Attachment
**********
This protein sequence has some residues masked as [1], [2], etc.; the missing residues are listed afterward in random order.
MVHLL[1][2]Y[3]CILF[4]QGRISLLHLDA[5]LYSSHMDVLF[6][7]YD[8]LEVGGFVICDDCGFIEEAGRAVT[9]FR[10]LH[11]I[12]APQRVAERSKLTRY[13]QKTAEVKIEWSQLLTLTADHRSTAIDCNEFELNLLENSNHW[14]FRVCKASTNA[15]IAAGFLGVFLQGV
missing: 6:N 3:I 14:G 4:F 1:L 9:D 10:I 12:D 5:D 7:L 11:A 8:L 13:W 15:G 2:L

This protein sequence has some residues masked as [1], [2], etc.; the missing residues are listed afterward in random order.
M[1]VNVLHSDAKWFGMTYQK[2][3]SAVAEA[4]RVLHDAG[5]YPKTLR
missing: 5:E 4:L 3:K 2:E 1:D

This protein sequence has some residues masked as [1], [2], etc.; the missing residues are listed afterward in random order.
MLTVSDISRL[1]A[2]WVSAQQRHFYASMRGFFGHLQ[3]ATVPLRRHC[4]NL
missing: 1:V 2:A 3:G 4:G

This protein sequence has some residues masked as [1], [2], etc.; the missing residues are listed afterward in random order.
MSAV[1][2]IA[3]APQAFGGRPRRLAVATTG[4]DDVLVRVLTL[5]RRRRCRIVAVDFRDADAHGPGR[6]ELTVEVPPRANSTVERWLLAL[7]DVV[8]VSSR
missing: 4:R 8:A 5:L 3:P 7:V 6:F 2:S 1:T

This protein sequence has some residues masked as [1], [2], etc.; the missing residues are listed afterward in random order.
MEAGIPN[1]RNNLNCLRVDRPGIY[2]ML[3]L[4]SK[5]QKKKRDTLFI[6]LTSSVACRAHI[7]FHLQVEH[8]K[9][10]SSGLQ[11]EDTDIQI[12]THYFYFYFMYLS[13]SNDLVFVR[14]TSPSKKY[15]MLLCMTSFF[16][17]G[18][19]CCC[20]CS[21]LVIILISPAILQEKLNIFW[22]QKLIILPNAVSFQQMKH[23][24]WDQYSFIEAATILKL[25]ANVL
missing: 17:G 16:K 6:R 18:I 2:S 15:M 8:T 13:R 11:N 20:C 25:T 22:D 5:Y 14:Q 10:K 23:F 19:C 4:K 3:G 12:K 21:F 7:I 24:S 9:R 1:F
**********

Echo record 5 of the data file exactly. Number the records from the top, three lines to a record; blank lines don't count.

This protein sequence has some residues masked as [1], [2], etc.; the missing residues are listed afterward in random order.
MEAGIPN[1]RNNLNCLRVDRPGIY[2]ML[3]L[4]SK[5]QKKKRDTLFI[6]LTSSVACRAHI[7]FHLQVEH[8]K[9][10]SSGLQ[11]EDTDIQI[12]THYFYFYFMYLS[13]SNDLVFVR[14]TSPSKKY[15]MLLCMTSFF[16][17]G[18][19]CCC[20]CS[21]LVIILISPAILQEKLNIFW[22]QKLIILPNAVSFQQMKH[23][24]WDQYSFIEAATILKL[25]ANVL
missing: 17:G 16:K 6:R 18:I 2:S 15:M 8:T 13:R 11:N 20:C 25:T 22:D 5:Y 14:Q 10:K 23:F 19:C 4:K 3:G 12:K 21:F 7:I 24:S 9:R 1:F